Philosophical approaches to making ethical decisions

This workshop focussed on ethical issues relating to research, research publications and the use of research resources and data. The session was conducted by Associate Prof. Henry Linger from FIT who is also the co-chair on the Monash University Research Ethics Committee.

Date: Thursday 12 Nov 2016
Time: 11am – 2pm
Location: Room H 7.84, Caulfield Campus.

There were some interesting discussions during the session on the moral, social and ethical dilemmas that researchers should consider before commencing the project. For instance, Should we do a project on developing an atomic bomb?

Another interesting message shared during the session was that … Ethics should be considered in the project even it does not involve people. For example, even if one is developing an algorithm, one should consider what is the potential use and mis-use of it to the people using it, or with respect to the data it is run on? (even if it is not going to be used in that particular way currently)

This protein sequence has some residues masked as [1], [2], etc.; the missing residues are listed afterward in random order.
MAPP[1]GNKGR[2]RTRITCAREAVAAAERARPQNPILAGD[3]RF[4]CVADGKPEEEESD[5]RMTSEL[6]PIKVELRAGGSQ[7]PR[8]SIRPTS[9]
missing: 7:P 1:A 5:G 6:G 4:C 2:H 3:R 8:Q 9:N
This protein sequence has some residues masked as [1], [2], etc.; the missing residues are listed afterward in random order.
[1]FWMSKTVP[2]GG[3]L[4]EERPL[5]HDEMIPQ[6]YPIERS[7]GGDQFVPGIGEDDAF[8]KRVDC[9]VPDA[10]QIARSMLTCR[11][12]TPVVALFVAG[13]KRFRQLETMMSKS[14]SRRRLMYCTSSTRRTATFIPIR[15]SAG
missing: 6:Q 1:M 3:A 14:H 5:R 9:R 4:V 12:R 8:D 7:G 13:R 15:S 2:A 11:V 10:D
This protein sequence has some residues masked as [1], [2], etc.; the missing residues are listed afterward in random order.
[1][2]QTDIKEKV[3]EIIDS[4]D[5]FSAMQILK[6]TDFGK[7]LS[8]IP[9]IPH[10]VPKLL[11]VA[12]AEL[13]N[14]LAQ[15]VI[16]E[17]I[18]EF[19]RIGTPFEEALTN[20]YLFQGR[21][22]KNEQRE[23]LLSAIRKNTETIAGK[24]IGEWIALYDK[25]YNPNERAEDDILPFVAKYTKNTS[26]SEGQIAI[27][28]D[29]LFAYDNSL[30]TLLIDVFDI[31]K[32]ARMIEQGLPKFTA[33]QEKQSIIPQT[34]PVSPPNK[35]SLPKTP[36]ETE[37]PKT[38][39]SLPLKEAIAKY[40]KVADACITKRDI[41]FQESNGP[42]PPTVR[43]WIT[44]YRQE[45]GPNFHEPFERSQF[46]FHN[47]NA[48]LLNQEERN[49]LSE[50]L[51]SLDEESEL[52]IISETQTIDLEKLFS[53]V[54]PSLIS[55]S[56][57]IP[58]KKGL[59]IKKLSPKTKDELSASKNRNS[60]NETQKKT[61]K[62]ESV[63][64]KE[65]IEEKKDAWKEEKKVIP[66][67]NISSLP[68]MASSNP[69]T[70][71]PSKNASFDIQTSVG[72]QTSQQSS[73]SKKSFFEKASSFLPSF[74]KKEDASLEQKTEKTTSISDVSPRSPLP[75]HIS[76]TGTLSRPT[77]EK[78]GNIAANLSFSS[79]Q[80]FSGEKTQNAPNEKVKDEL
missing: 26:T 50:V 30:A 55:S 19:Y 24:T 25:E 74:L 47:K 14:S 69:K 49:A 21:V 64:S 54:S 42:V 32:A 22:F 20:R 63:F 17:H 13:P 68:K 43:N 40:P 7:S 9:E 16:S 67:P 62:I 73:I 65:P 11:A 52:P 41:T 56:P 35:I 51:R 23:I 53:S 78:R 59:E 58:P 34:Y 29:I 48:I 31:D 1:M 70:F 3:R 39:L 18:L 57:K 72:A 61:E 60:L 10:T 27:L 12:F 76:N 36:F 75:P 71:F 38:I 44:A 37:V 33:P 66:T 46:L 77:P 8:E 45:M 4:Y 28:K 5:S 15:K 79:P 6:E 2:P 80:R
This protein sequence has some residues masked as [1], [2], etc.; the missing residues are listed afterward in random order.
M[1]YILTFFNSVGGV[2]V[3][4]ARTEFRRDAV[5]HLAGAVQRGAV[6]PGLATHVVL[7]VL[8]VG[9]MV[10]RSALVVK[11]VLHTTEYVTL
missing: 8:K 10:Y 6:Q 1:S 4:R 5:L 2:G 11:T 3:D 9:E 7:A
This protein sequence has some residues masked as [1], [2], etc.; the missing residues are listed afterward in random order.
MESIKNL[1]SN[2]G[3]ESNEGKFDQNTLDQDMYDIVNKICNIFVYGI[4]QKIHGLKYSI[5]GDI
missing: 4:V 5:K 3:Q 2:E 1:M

Other factors to consider during the ethical clearance process are: social responsibility, human rights, animal rights, compliance with the law, and health and safety.

There was an interesting video screened which raised the question of: What should researchers do with data that was not ethically collected? Should we used results from unethical experiment? What if it is for the greater good to humanity? In my opinion, there are arguments both ways to this question. Sometimes the situation is such that it becomes (nearly) impossible to collect that data again (eg. the effect of atomic bomb on people) but I believe, the situation should be avoided as much as possible.

from the list of readings suggested during the session, I found the following article very interesting. It discusses the ethical principles such as openness, respect for IP, non-discrimination, protection of participants during the research, etc . The citation for the article is as follows:

  • Shamoo, A. E., & Resnik, D. B. (2009). Responsible conduct of research. Oxford University Press.

Overall, I really found the session very informative and interesting.


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